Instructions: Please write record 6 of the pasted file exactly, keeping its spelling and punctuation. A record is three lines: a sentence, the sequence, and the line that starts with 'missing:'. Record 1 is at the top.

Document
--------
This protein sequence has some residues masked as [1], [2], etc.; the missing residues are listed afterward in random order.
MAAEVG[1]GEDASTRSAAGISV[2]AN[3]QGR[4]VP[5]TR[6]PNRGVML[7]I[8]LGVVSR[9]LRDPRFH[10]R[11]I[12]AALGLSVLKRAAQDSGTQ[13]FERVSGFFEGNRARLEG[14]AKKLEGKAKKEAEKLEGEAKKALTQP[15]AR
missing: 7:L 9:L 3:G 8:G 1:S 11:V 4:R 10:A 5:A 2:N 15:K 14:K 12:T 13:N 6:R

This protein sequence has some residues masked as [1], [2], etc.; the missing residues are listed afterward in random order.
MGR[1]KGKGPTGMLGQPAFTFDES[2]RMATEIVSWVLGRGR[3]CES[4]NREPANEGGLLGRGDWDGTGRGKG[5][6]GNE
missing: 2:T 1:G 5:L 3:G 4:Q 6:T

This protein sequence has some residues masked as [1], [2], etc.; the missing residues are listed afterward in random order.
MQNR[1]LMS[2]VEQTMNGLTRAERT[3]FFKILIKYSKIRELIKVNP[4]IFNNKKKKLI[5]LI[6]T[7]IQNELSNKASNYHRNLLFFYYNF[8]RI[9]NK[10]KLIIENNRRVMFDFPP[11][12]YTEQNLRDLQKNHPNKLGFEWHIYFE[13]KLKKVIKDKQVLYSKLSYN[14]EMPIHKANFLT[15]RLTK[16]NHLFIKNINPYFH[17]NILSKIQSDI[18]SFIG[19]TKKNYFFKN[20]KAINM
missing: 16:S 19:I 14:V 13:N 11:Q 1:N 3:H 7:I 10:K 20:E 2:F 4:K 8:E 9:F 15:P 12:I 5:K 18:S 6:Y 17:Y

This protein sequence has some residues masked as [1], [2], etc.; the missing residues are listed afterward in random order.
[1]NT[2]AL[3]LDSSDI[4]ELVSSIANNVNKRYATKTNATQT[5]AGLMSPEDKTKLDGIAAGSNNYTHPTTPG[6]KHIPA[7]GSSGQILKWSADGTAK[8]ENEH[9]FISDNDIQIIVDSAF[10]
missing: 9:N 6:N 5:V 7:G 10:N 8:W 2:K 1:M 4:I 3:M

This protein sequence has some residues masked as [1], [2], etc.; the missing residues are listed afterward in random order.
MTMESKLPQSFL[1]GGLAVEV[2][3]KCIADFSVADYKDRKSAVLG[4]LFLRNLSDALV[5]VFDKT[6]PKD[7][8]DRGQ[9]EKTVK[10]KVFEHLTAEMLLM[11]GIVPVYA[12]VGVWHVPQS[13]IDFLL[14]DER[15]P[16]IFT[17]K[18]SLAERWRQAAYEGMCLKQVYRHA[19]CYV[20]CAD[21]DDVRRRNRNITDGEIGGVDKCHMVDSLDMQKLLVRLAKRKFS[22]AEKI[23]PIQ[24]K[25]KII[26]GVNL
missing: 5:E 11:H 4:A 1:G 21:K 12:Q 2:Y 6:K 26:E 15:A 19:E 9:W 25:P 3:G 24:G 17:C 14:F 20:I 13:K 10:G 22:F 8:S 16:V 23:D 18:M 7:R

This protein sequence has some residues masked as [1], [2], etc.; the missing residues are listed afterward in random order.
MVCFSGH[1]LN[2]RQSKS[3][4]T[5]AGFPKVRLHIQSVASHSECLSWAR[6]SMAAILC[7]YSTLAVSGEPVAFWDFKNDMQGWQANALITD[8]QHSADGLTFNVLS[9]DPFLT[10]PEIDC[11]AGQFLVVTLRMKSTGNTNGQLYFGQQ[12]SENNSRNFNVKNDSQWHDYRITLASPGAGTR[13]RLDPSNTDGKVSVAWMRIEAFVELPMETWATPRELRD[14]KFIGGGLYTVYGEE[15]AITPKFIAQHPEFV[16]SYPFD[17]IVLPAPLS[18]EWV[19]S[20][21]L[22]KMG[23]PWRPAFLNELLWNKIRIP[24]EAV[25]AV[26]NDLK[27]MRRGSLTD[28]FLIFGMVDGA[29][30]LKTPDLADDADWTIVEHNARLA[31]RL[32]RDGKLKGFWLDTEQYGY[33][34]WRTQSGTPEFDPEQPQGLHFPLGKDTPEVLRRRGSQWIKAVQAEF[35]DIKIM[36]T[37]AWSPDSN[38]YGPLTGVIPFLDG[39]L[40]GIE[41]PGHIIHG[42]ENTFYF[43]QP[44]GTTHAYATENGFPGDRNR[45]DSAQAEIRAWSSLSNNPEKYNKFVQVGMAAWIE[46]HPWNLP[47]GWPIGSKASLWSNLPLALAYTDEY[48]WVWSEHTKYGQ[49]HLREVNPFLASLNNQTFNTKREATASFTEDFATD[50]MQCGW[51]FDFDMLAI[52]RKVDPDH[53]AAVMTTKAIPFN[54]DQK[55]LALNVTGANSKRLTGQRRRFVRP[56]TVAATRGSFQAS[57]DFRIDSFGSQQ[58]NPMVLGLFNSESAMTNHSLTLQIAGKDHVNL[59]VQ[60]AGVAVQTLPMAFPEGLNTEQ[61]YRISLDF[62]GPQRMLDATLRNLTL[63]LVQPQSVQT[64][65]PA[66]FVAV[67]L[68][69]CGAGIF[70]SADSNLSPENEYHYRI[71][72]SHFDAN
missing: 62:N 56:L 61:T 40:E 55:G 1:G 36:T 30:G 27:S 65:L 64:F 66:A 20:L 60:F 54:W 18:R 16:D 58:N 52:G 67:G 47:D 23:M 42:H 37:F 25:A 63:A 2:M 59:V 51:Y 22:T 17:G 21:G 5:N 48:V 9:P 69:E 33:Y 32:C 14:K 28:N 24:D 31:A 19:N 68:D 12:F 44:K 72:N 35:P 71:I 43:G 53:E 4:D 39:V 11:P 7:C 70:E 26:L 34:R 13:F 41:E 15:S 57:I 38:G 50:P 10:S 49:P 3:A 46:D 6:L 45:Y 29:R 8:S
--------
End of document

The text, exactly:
This protein sequence has some residues masked as [1], [2], etc.; the missing residues are listed afterward in random order.
MVCFSGH[1]LN[2]RQSKS[3][4]T[5]AGFPKVRLHIQSVASHSECLSWAR[6]SMAAILC[7]YSTLAVSGEPVAFWDFKNDMQGWQANALITD[8]QHSADGLTFNVLS[9]DPFLT[10]PEIDC[11]AGQFLVVTLRMKSTGNTNGQLYFGQQ[12]SENNSRNFNVKNDSQWHDYRITLASPGAGTR[13]RLDPSNTDGKVSVAWMRIEAFVELPMETWATPRELRD[14]KFIGGGLYTVYGEE[15]AITPKFIAQHPEFV[16]SYPFD[17]IVLPAPLS[18]EWV[19]S[20][21]L[22]KMG[23]PWRPAFLNELLWNKIRIP[24]EAV[25]AV[26]NDLK[27]MRRGSLTD[28]FLIFGMVDGA[29][30]LKTPDLADDADWTIVEHNARLA[31]RL[32]RDGKLKGFWLDTEQYGY[33][34]WRTQSGTPEFDPEQPQGLHFPLGKDTPEVLRRRGSQWIKAVQAEF[35]DIKIM[36]T[37]AWSPDSN[38]YGPLTGVIPFLDG[39]L[40]GIE[41]PGHIIHG[42]ENTFYF[43]QP[44]GTTHAYATENGFPGDRNR[45]DSAQAEIRAWSSLSNNPEKYNKFVQVGMAAWIE[46]HPWNLP[47]GWPIGSKASLWSNLPLALAYTDEY[48]WVWSEHTKYGQ[49]HLREVNPFLASLNNQTFNTKREATASFTEDFATD[50]MQCGW[51]FDFDMLAI[52]RKVDPDH[53]AAVMTTKAIPFN[54]DQK[55]LALNVTGANSKRLTGQRRRFVRP[56]TVAATRGSFQAS[57]DFRIDSFGSQQ[58]NPMVLGLFNSESAMTNHSLTLQIAGKDHVNL[59]VQ[60]AGVAVQTLPMAFPEGLNTEQ[61]YRISLDF[62]GPQRMLDATLRNLTL[63]LVQPQSVQT[64][65]PA[66]FVAV[67]L[68][69]CGAGIF[70]SADSNLSPENEYHYRI[71][72]SHFDAN
missing: 62:N 56:L 61:T 40:E 55:G 1:G 36:T 30:G 27:S 65:L 64:F 66:A 20:L 60:F 54:W 18:R 16:D 58:N 52:G 67:G 47:D 23:M 42:H 37:F 25:A 63:A 2:M 59:V 51:Y 22:T 17:G 21:G 5:N 48:V 9:P 69:E 33:Y 32:C 14:K 28:N 24:D 31:A 19:N 68:D 12:F 44:K 72:N 35:P 71:I 43:G 53:E 4:D 39:V 11:P 7:C 70:E 26:L 34:R 13:F 41:E 15:S 57:I 38:G 50:P 10:S 49:P 3:A 46:D 6:L 45:Y 29:R 8:S